Largo al factotum

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"Largo al factotum" (Make way for the factotum) is an aria from The Barber of Seville by Gioachino Rossini, sung at the first entrance of the title character; the repeated "Figaro"s before the final patter section are an icon in popular culture of operatic singing. The term "factotum" refers to a general servant and comes from Latin where it literally means "do everything".

Music[edit]

{
\clef bass \time 6/8
c'4.( c'8)\noBeam d'\noBeam b
c'8\( d'\)\noBeam b c'\noBeam d'\noBeam b
c'8 r r e'4.
e8
}
\addlyrics { Lar -- go al fac -- to -- tum del -- la cit -- tà, lar -- go }
\new Staff \with { \remove "Time_signature_engraver" }{\clef bass \key c \major d\glissando g'  \parenthesize a'}

Range

Due to the constant singing of triplets in 6/8 meter at an allegro vivace tempo, the piece is often noted as one of the most difficult baritone arias to perform.[1] This, along with the tongue-twisting nature of some of the lines, insisting on Italian superlatives (always ending in "-issimo"), have made it a pièce de résistance in which a skilled baritone has the chance to highlight all of his qualities.[2]

The voice range covers D3 to G4 (optional A4), with a very high tessitura.[3] For this reason, a few dramatic tenors or Heldentenors have also sung the aria, notably Mario del Monaco[4] and Placido Domingo[5].

Libretto[edit]

The libretto to the opera was written by Cesare Sterbini.

Largo al factotum della città.
Presto a bottega che l'alba è già.
Ah, che bel vivere, che bel piacere
per un barbiere di qualità!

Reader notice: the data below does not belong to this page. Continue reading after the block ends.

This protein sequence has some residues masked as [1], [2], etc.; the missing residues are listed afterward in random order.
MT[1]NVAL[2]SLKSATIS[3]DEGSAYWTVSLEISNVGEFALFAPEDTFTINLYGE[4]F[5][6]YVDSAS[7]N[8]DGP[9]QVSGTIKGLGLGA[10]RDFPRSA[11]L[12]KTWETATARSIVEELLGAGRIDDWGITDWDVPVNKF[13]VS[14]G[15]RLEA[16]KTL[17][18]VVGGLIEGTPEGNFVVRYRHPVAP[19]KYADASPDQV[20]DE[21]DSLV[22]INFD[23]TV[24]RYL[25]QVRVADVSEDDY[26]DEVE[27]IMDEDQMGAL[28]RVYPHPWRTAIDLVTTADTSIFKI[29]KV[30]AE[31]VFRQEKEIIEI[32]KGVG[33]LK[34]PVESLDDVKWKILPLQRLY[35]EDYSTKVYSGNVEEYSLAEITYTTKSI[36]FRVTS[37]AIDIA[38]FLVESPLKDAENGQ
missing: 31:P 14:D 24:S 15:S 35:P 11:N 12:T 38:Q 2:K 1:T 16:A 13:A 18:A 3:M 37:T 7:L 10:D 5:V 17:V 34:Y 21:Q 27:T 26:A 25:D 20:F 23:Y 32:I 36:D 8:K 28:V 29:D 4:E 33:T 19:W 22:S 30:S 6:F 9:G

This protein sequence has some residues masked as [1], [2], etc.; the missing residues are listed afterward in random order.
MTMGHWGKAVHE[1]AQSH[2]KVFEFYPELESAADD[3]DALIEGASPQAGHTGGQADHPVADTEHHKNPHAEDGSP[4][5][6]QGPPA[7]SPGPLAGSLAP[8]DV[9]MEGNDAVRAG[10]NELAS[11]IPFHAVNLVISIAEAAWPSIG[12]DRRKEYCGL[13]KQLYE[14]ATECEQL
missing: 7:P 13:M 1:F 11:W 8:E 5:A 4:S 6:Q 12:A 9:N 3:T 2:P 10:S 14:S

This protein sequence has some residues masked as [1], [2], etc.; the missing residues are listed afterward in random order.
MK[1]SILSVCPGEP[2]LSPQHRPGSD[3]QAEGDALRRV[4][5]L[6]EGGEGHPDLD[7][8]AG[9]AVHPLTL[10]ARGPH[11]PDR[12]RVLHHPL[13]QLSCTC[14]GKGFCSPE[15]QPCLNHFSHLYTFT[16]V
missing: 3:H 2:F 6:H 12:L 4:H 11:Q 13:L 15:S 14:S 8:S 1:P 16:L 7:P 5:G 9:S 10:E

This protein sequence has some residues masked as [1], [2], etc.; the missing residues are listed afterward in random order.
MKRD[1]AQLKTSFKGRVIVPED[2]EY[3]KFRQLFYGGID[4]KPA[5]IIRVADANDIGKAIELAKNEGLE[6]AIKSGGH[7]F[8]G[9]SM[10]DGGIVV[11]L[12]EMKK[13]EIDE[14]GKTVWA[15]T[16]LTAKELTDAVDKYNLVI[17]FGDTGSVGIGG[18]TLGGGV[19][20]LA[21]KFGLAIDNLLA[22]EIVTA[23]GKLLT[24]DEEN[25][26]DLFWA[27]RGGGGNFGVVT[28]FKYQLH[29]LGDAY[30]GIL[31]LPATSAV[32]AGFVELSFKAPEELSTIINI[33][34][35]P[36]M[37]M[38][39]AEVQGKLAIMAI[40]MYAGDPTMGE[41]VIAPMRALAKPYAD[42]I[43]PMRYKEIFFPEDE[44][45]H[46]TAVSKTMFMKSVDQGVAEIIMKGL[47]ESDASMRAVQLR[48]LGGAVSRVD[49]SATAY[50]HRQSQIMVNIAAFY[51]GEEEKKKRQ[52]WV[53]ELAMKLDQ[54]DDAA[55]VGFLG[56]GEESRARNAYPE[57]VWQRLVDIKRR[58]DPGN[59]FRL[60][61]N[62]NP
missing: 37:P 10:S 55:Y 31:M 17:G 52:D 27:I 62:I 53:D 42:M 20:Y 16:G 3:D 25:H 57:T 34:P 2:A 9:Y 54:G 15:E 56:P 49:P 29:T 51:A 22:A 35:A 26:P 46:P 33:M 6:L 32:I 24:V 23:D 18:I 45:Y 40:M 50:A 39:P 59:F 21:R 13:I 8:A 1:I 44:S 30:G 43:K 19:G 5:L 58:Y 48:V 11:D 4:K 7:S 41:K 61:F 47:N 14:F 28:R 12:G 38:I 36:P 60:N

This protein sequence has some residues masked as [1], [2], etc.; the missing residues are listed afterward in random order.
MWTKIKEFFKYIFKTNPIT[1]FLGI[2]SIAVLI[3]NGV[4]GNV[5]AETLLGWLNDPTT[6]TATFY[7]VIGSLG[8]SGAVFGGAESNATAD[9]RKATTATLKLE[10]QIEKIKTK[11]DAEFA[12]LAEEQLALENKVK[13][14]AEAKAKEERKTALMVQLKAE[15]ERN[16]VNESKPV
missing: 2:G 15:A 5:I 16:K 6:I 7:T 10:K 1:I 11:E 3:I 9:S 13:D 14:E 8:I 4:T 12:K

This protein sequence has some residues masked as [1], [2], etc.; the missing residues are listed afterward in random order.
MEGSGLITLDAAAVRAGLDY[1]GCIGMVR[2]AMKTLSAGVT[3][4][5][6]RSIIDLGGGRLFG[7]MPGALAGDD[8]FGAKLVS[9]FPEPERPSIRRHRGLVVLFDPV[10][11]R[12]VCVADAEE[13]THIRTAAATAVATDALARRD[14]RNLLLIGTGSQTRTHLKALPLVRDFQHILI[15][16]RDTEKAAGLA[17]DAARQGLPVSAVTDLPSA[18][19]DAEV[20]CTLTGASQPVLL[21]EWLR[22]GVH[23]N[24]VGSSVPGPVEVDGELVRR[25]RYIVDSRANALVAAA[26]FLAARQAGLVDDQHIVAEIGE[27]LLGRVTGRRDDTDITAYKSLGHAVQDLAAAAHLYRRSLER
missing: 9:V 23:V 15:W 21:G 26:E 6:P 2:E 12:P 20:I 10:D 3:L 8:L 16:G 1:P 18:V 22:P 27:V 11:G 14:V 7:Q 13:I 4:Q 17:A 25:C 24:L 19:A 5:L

Ah, bravo Figaro! Bravo, bravissimo!
Fortunatissimo per verità!

Pronto a far tutto, la notte e il giorno
sempre d'intorno in giro sta.
Miglior cuccagna per un barbiere,
vita più nobile, no, non si da.

Rasori e pettini, lancette e forbici,
al mio comando tutto qui sta.
V'è la risorsa, poi, del mestiere
colla donnetta... col cavaliere...

Tutti mi chiedono, tutti mi vogliono,
donne, ragazzi, vecchi, fanciulle:
Qua la parrucca... Presto la barba...
Qua la sanguigna... Presto il biglietto...
Figaro! Figaro! Figaro!, ecc.

Ahimè, che furia! Ahimè, che folla!
Uno alla volta, per carità!
Ehi, Figaro! Son qua.
Figaro qua, Figaro là,
Figaro su, Figaro giù.

Pronto prontissimo son come il fulmine:
sono il factotum della città.
Ah, bravo Figaro! Bravo, bravissimo;
a te fortuna non mancherà.

Room for the city's factotum, here;
Off to the shop – the dawn is near.
What a merry life, what pleasure gay,
Awaits a barber of quality!

Ah, bravo, Figaro! Bravo, bravissimo!
Of men thou art the happiest, most surely.

Ready for all, both by night and by day,
I bustle about so briskly and gay.
What better cheer, what happier lot,
Could an ever active barber await!

Razors and combs, and lancets, and scissors,
All here and ready at my command.
Then there are little resources besides –
With the young dame, with the gay cavalier.

All after me, all inquire for me,
Both young and old, mistress and maid:
"My wig here!" – "My beard here!"
"Here, bleed me!!" – "Quick, the note!"
Figaro! Figaro! Figaro! etc.

Oh, what a crowding! Oh, what a fury!
One at a time, please, for charity's sake!
"Hey, Figaro!" – I'm here.
Figaro here, Figaro there,
Figaro up, Figaro down.

Swift and swifter, quick as lightning:
Room for the city's factotum here.
Ah, bravo, Figaro! bravo, bravissimo!
In very truth the most lucky of men.[6]

References[edit]

  1. ^ "Largo al factotum" – Barber of Seville – Rossini by Joel Herold, OperaPulse
  2. ^ Il barbiere di Siviglia – Event details, performance details, Semperoper Dresden
  3. ^ Barbara M. Doscher (2002). John Nix, ed. From Studio to Stage: Repertoire for the Voice. Rowman & Littlefield. p. 270. ISBN 9780810842397. 
  4. ^ EJR (18 May 2016). "Mario Del Monaco Figaro, Largo Al Factotum" – via YouTube. 
  5. ^ Anttony Dantas (26 March 2011). "Plácido Domingo - Largo al Factotum (Figaro) - Il Barbiere di Seviglia" – via YouTube. 
  6. ^ Program notes, 6–8 May 1915, Tenth Annual Music Festival, Bailey Hall, Cornell University, Department of Music, p. 37 (as sung by Pasquale Amato)

External links[edit]